Price, fuel economy and depreciation

The Renegade’s boxy proportions will help it to assume the visual presence it needs to mix it with bigger compact SUVs that can be bought for the £36,500 price of the range-topping 4xe, but the car’s limited inward practicality may not trick family buyers quite as easily.

Plenty of PHEV SUVs are pricier still, of course. And yet the Renegade 4xe doesn’t quite have the electric range it would need to squeeze into an 11% benefit-in-kind company car tax classification and to reach out as an outstanding fleet option, either. As it is, the 14% bracketing of our test car still ought to appeal to plenty. But it does seem odd that Jeep isn’t offering a cheaper, sub-50g/km, road-tyred, mid-spec version of the Renegade 4xe that might bring its 237bhp hybrid powertrain to a wider fleet audience.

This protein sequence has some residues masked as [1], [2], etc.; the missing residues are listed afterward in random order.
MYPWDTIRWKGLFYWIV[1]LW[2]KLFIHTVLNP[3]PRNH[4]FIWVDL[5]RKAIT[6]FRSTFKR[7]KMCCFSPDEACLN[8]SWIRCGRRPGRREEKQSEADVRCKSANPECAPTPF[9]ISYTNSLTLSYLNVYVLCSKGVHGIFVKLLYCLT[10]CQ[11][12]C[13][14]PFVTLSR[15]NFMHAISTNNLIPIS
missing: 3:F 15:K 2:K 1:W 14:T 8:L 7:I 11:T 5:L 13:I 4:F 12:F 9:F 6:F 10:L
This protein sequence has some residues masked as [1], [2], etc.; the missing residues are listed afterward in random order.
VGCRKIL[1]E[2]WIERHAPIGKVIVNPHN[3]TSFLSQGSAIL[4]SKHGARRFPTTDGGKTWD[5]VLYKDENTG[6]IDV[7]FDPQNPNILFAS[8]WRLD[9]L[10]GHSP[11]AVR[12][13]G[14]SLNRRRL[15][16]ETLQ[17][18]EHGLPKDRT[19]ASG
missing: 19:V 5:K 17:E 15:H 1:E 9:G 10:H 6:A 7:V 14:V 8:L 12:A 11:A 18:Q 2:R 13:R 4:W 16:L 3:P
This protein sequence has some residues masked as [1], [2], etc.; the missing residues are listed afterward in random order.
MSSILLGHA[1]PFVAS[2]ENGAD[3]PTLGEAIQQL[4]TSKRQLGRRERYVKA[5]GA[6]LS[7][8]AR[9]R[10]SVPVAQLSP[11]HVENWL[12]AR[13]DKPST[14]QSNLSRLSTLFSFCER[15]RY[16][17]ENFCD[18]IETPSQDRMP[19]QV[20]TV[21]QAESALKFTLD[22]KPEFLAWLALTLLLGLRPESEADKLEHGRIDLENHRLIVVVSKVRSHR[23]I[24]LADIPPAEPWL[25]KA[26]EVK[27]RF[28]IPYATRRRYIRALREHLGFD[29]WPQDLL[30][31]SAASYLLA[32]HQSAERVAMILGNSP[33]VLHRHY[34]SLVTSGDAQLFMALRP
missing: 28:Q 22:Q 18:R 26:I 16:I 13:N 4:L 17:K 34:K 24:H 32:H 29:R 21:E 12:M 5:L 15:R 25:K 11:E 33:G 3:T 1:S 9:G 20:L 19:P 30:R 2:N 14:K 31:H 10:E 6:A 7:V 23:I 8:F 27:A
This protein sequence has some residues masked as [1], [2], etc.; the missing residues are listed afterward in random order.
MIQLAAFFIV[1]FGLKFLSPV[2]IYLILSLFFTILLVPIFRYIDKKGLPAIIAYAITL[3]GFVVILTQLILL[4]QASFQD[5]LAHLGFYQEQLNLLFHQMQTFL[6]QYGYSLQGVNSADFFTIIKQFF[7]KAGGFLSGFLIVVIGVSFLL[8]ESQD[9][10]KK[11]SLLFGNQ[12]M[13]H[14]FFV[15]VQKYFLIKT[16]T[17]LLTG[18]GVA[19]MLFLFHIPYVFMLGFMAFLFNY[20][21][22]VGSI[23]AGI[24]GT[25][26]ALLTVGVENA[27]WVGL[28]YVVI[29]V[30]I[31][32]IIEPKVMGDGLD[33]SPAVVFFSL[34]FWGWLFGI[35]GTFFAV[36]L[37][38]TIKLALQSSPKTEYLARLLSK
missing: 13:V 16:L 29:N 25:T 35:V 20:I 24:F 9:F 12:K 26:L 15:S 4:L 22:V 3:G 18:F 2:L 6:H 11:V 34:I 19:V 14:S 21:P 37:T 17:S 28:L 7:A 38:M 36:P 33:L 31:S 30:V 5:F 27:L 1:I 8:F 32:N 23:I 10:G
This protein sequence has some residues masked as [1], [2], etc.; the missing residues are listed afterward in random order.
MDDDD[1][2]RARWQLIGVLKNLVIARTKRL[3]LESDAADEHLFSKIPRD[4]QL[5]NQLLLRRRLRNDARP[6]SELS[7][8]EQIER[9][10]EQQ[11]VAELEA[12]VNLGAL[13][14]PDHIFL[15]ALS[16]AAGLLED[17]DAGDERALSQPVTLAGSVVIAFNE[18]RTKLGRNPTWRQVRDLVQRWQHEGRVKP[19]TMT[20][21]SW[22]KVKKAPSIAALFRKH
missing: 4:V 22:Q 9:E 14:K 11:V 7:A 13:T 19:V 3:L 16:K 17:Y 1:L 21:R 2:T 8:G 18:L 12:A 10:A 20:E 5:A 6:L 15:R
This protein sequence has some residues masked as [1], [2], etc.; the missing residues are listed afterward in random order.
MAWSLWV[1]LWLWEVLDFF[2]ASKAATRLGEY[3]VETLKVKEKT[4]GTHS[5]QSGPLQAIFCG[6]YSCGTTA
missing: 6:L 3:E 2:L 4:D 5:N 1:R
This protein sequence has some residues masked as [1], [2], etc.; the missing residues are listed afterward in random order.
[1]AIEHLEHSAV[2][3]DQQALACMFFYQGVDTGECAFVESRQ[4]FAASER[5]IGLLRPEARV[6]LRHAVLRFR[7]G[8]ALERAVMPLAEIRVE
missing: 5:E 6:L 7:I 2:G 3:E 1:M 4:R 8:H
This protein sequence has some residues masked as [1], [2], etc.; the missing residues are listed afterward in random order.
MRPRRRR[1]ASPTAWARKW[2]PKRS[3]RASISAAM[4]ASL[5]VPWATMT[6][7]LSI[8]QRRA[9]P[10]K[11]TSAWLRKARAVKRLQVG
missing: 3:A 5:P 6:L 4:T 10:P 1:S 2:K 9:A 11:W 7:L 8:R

CAP’s forecast is particular savage for the Renegade’s first year of ownership. Rival PHEVs fare better.

Electric range for the car proved to average around 21 miles on test – the kind of showing that we were used to from PHEVs five or 10 years ago but now looks a bit tokenistic and might be unlikely to drive down your monthly fuel budget too far.

Disappointing real-world fuel economy when the car is running on a depleted battery won’t do much to help there, either. You’ll do well to breach the 40mpg barrier on a long motorway cruise.